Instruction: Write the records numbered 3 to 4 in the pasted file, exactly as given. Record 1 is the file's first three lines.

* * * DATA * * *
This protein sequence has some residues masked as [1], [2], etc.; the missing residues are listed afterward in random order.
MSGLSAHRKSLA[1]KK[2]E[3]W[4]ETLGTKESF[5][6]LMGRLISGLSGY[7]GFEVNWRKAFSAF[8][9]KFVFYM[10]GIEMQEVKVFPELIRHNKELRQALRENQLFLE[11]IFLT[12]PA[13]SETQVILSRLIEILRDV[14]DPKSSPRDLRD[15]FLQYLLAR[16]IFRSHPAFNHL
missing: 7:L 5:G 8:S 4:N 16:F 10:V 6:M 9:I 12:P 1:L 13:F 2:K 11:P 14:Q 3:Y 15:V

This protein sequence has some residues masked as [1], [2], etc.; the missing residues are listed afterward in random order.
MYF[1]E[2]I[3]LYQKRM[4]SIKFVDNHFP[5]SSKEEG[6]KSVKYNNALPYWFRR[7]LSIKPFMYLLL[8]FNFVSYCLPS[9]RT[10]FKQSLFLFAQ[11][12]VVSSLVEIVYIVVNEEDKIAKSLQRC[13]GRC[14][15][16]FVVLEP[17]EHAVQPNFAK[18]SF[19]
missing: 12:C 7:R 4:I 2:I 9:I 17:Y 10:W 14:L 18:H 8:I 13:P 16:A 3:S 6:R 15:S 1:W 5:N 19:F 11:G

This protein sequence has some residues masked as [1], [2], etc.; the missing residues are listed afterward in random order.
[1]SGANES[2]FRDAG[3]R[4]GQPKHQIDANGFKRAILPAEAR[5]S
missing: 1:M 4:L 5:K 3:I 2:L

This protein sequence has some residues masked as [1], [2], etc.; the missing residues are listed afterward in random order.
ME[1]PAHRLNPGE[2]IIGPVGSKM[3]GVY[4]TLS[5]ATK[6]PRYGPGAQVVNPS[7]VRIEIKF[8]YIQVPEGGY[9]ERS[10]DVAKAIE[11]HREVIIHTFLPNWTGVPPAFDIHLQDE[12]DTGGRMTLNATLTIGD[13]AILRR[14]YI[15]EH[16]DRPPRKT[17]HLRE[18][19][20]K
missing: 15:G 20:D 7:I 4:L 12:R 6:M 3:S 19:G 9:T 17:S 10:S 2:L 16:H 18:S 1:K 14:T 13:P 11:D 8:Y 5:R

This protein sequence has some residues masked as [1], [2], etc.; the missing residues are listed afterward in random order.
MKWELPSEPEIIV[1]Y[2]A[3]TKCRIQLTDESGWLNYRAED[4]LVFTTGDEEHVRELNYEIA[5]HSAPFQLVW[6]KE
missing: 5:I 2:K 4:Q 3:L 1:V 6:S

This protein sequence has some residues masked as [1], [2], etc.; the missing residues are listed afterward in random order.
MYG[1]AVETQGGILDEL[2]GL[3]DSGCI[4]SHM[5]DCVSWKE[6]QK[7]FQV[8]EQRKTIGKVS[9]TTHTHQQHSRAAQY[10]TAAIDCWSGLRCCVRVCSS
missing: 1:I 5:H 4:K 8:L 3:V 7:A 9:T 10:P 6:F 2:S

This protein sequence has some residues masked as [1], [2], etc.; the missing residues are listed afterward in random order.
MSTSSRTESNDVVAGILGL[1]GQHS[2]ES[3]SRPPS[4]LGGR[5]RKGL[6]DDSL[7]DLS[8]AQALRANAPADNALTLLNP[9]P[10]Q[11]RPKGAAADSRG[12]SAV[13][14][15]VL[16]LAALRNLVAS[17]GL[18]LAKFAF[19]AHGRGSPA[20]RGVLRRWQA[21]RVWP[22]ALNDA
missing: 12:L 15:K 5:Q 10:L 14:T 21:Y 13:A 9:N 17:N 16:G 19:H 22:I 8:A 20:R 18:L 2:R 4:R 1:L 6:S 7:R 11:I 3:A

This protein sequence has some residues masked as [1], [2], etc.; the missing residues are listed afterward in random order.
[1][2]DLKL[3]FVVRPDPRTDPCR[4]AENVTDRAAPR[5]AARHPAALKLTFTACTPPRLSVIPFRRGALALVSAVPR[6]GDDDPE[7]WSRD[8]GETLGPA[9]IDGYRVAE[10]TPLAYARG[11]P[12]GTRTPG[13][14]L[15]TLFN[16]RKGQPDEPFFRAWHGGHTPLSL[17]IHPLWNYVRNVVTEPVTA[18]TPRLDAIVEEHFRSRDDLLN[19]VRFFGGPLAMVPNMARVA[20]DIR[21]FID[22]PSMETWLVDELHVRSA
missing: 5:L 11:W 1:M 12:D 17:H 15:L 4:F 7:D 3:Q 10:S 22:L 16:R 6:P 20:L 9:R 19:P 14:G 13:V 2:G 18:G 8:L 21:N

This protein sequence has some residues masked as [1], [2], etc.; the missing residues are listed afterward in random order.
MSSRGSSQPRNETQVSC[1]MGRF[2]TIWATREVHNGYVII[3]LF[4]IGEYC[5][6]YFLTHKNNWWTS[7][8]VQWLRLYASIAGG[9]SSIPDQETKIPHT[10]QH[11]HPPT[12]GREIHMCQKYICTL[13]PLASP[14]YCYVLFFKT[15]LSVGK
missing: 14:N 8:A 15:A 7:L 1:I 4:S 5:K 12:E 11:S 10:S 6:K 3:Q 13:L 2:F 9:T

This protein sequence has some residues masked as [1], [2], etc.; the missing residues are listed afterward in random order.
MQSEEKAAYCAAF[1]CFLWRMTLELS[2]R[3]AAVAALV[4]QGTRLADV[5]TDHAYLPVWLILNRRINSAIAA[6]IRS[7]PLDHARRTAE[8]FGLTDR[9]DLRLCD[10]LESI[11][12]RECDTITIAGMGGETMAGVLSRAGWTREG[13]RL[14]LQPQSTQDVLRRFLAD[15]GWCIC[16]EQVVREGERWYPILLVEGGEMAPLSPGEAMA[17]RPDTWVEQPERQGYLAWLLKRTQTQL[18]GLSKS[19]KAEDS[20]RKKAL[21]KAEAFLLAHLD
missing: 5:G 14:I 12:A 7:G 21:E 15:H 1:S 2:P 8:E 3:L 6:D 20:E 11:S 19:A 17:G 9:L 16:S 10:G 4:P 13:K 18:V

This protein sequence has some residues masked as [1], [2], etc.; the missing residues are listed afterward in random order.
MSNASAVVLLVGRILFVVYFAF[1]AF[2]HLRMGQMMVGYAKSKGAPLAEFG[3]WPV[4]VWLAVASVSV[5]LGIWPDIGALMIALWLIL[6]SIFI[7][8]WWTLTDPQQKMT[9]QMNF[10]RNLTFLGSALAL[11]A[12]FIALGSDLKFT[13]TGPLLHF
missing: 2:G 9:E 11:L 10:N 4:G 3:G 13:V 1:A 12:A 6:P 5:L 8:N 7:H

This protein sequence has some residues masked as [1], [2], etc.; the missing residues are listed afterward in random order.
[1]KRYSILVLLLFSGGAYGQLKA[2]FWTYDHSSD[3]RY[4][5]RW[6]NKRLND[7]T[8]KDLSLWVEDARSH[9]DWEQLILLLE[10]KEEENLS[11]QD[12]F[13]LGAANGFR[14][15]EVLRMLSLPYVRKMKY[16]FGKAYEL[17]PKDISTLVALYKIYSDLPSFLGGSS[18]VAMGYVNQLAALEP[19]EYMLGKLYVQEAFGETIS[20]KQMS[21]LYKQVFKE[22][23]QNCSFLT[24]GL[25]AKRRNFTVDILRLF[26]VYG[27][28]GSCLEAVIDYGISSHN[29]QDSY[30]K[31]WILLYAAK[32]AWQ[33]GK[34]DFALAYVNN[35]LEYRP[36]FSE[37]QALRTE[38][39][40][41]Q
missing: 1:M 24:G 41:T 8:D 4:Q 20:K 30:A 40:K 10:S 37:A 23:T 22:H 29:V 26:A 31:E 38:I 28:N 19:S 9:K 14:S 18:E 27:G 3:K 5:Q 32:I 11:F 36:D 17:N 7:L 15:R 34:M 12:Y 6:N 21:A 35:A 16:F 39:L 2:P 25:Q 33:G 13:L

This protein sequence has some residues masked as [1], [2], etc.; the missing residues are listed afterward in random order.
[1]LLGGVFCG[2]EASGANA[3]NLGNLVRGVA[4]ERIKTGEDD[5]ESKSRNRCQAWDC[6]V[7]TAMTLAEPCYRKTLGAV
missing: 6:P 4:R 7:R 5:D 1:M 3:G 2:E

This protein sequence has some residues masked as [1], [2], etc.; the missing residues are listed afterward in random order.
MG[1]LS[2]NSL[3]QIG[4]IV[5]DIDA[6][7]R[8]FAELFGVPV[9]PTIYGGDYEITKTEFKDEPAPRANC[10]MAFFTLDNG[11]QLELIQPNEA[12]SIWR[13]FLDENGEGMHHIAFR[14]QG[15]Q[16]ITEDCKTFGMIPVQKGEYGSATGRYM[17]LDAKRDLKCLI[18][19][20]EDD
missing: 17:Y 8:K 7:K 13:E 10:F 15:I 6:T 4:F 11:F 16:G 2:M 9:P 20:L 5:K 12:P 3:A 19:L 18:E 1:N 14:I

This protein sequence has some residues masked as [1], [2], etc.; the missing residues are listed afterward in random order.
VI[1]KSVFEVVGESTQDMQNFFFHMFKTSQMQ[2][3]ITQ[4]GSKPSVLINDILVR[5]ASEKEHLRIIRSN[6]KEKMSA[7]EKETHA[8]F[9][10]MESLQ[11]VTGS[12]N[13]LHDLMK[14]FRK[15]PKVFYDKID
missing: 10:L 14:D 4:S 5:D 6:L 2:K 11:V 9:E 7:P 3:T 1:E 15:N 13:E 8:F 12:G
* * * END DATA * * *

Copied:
This protein sequence has some residues masked as [1], [2], etc.; the missing residues are listed afterward in random order.
[1]SGANES[2]FRDAG[3]R[4]GQPKHQIDANGFKRAILPAEAR[5]S
missing: 1:M 4:L 5:K 3:I 2:L

This protein sequence has some residues masked as [1], [2], etc.; the missing residues are listed afterward in random order.
ME[1]PAHRLNPGE[2]IIGPVGSKM[3]GVY[4]TLS[5]ATK[6]PRYGPGAQVVNPS[7]VRIEIKF[8]YIQVPEGGY[9]ERS[10]DVAKAIE[11]HREVIIHTFLPNWTGVPPAFDIHLQDE[12]DTGGRMTLNATLTIGD[13]AILRR[14]YI[15]EH[16]DRPPRKT[17]HLRE[18][19][20]K
missing: 15:G 20:D 7:I 4:L 12:R 6:M 3:S 19:G 9:T 17:S 10:S 2:L 16:H 18:S 1:K 14:T 13:P 11:D 8:Y 5:R